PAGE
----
Recently, a Texas man has been fighting against hospital administrators to have his wife removed from life support in a case that is drawing renewed attention to the differences in advance directive laws around the country.
In late November, Eric Munoz found his wife unconscious and unresponsive on the floor of their Fort Worth, Texas area home. A paramedic, Munoz attempted to revive his wife but was unable to do so. He called for an ambulance and had his wife transported to a local hospital.
Doctors told Munoz that his wife, Marlise, had likely suffered a pulmonary embolism that effectively left her brain-dead. Both Mr. and Mrs. Munoz were experienced paramedics and had discussed the question of receiving life-sustaining treatment in the same type of situation that Marlise found herself in. Eric Munoz said that his wife was very clear about her desire not to be kept alive by machines.
However, what makes the situation more complicated is the fact that Marlise is pregnant with the couple’s second child. Thhough Texas allows people to make advance medical directives that state their medical wishes in the event they should become incapacitated, the law makes an exception for pregnant women. It effectively says that advance directives don’t have any effect if used by pregnant woman.
Florida Advance Directives
Unlike Texas and several other states, Florida does not impose additional limitations on advance directives made or used by women. In Florida, any capable adult can create a living will or health care surrogate—two different types of advance directive—at any time. Florida law does not limit when pregnant women can create or use advance directives. If a woman wishes, for example, to direct her health care surrogate to refuse life-sustaining nutrition or medical care if she is in a terminally ill state when pregnant, she is free to do so.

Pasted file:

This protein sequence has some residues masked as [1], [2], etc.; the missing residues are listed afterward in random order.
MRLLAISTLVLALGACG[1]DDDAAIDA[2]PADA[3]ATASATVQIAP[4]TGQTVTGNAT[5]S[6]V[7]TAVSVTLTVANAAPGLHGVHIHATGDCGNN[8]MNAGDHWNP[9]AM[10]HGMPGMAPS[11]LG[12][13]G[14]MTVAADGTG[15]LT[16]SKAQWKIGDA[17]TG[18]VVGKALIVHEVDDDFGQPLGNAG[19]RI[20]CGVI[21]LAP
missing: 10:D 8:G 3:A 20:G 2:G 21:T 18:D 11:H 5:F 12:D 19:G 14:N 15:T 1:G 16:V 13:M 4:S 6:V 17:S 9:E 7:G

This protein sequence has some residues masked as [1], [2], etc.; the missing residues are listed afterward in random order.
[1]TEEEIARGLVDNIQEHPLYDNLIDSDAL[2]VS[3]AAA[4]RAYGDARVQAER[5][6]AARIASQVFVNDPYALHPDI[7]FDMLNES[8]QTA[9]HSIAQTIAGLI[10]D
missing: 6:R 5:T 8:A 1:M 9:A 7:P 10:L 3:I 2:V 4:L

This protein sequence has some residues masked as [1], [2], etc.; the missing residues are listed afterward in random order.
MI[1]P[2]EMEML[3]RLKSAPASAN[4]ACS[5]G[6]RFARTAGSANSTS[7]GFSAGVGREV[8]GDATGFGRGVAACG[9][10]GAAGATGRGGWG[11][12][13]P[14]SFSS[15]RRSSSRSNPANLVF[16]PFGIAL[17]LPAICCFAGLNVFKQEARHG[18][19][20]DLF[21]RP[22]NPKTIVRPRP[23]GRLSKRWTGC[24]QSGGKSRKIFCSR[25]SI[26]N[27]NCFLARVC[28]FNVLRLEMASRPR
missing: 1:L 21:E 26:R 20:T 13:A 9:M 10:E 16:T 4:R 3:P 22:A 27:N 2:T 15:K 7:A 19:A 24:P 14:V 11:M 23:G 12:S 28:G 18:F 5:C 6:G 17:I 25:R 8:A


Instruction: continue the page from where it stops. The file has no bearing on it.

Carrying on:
Out of State Directives
Anyone creating or trying to use an advance directive should always be aware of the often significant differences that exist between states. For sample, it’s quite common for people to move into or out of states that have very different laws about advance directives. If you move from Florida to a state that imposes pregnancy restrictions on your living will or health care surrogate, you will need to know what you new state’s laws allow. Additionally, anyone moving into the state of Florida from a different state might be surprised to find the restrictions that apply to you before no longer do so now that you live in Florida.
In any event, people creating advance directives, or those who have created directives in the past, should always speak to an attorney to be clear about what your rights are.